Bockstael asks many questions and convincingly delivers many interlocking theories on death: the search for death is not an illness, suffering is not a virtue. From a Polish-Jewish background that fled the Nazi who wiped out her remaining family are we right to require, as a society, that Rose suffer more? Are we right, as a society, to require that anyone gripped in a painful old age suffer more? Do the aged, like the terminally ill, have the right to die; this is at the very crux of the production.

This personal story cum TEDtalk raises universal questions about aging and eldercare that are provocative and timely. Milner’s work is well-time with law makers currently struggling to legislate Canada’s 2015 Supreme Court ruling on the right to assisted suicide.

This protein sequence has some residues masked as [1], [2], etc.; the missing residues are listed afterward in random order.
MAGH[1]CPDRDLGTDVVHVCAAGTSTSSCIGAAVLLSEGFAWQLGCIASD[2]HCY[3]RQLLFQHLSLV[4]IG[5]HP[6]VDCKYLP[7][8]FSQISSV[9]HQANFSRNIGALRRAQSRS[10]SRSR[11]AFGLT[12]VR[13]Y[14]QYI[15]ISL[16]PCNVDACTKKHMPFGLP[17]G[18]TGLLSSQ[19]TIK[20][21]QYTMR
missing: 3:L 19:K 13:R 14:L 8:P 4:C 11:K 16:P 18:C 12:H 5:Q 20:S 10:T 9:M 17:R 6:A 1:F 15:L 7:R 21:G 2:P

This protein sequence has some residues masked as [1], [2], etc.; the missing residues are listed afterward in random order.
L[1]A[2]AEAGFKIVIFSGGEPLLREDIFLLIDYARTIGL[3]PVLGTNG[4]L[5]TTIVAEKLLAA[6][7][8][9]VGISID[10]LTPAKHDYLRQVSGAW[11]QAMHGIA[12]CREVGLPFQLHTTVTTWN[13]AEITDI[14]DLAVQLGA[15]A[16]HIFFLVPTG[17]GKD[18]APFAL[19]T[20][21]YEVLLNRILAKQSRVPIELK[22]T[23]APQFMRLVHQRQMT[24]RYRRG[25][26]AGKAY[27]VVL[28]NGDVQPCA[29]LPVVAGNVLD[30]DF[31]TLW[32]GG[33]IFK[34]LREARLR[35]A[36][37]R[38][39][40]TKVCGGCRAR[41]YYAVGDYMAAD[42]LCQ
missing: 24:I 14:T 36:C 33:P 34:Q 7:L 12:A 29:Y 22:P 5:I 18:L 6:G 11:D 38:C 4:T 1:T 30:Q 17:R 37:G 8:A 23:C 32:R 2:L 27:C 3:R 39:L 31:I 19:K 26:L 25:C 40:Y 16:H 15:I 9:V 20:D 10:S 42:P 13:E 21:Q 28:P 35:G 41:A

Where do we go next? That is the lingering question in this journey of Getting to Room Temperature.

Getting to Room Temperature
Undercurrents
February 10-20, 2016
Arts Court
2 Daly Ave